Front and center

Jim Roddey’s pointers on public speaking
by Jim Roddey
Rate this item
(0 votes)

Good evening ladies and gentlemen. It is a pleasure to be with you (And if you knew how frightened I am of speaking in public you would have pity on this terrorstricken speaker).”

The thought expressed above is an all too common phenomenon for many who find themselves standing before an audience of strangers, all of whom seem to be looking straight into your mind and waiting in hopes that you will humiliate yourself. Known as the “Audience Stare,” it can make your throat constrict, freeze your brain and cause your mouth to emit strange, unrecognizable sounds.

If you were to survey 100 average men and women and ask them to list things which they find unpleasant or difficult to do, public speaking would almost certainly be one of the most frequently mentioned. It stands to reason, therefore, that those few of us who actually enjoy public speaking and have a natural or acquired talent to do so will not only be called upon to speak often, but will be acknowledged as having a unique ability. There is a school of thought which holds that good speaking ability is a talent with which people are born. While that may be true for some, it is nonsense to suggest that competent, even exceptional, speaking skills cannot be learned. I know many excellent speakers who have learned how to present their thoughts well enough to be sought after as speakers at a variety of events and occasions. Some have even created a lucrative career making speeches.

In my case it was probably a combination of some natural ability, desire, plus many years of speaking before audiences of all sizes and about more subjects than I can remember. My first-​grade teacher reported to my parents that I liked to entertain the class and that I talked too much! Majoring in speech and English in college no doubt helped me progress as a speaker as well.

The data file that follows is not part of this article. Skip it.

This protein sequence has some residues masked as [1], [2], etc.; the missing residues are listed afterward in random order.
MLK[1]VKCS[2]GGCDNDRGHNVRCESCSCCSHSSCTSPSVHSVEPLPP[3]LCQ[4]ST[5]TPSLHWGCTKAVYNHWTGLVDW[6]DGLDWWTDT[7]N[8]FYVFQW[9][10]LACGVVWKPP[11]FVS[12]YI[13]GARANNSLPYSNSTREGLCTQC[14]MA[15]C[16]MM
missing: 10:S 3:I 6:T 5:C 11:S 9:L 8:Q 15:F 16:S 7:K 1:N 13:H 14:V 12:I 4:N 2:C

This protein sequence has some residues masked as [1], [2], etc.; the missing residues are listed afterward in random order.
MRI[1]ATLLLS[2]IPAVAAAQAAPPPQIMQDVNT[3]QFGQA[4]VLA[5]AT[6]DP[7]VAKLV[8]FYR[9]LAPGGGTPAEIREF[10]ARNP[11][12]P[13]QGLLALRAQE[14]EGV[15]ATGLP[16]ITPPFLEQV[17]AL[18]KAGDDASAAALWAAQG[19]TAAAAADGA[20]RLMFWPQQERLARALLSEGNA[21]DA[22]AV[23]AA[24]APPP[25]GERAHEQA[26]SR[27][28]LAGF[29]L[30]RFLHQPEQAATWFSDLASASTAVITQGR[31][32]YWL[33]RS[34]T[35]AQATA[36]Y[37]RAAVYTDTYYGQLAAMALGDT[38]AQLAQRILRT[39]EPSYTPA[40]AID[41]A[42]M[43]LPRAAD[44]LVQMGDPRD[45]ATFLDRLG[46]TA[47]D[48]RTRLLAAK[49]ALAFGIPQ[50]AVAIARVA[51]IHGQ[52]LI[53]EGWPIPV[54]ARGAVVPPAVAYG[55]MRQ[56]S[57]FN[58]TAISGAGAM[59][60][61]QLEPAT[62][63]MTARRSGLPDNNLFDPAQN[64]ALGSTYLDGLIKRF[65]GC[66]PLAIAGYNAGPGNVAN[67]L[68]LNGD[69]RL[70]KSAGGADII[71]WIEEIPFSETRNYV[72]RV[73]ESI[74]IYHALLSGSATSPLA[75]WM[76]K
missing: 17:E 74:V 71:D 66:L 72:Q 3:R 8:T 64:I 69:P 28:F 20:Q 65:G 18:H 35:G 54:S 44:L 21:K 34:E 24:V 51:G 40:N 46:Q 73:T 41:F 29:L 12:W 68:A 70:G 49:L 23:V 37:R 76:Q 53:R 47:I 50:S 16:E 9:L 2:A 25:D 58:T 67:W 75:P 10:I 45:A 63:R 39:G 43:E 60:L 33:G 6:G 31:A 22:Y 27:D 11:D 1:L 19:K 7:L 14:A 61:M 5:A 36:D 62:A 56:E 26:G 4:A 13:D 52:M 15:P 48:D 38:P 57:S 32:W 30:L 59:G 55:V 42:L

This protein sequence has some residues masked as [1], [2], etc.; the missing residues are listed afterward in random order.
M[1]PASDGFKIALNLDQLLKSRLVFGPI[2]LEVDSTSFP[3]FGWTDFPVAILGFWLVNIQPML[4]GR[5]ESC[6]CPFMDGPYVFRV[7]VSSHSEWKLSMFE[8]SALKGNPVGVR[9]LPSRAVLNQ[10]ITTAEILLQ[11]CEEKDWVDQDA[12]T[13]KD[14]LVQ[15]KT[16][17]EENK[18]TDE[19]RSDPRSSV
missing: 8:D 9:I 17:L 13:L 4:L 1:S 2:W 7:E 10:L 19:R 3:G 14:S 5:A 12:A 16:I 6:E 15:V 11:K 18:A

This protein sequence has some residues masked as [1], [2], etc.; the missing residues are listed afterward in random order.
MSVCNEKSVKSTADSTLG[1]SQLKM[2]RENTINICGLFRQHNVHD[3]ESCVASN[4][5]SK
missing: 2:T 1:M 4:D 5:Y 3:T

I am frequently called upon today to speak to a variety of groups including college classes, service clubs, chambers of commerce and political organizations and to serve as a master of ceremonies and/​or auctioneer for a host of dinners and benefits. A typical year during my term as county chief executive included as many as 400 speeches. Despite enjoying speaking, I must admit that a schedule of that intensity was very difficult to maintain — not to mention the challenge of digesting so many rubber chicken dinners. Fortunately, my career has included assignments that allowed me to become familiar with a lot of different subjects; (chairman of the Port Authority — transportation, chairman of Alcosan and chairman of the Pittsburgh Water and Sewer Authority — water and sewer issues, chief executive of Allegheny County — politics, government, economic development, president of Turner Communications — media, chairman of the United Way — human services, president of Wexford Health Services — health care, etc.). A lot of reading keeps me abreast of changes and new information.

All of which brings me to Rule One: Know your subject. If you stand before an audience knowing that the opinions, ideas and information you are presenting will most likely be acknowledged as worthy of consideration, then your confidence level will soar. And self-​confidence is the single most important ingredient of skills needed to be a successful speaker.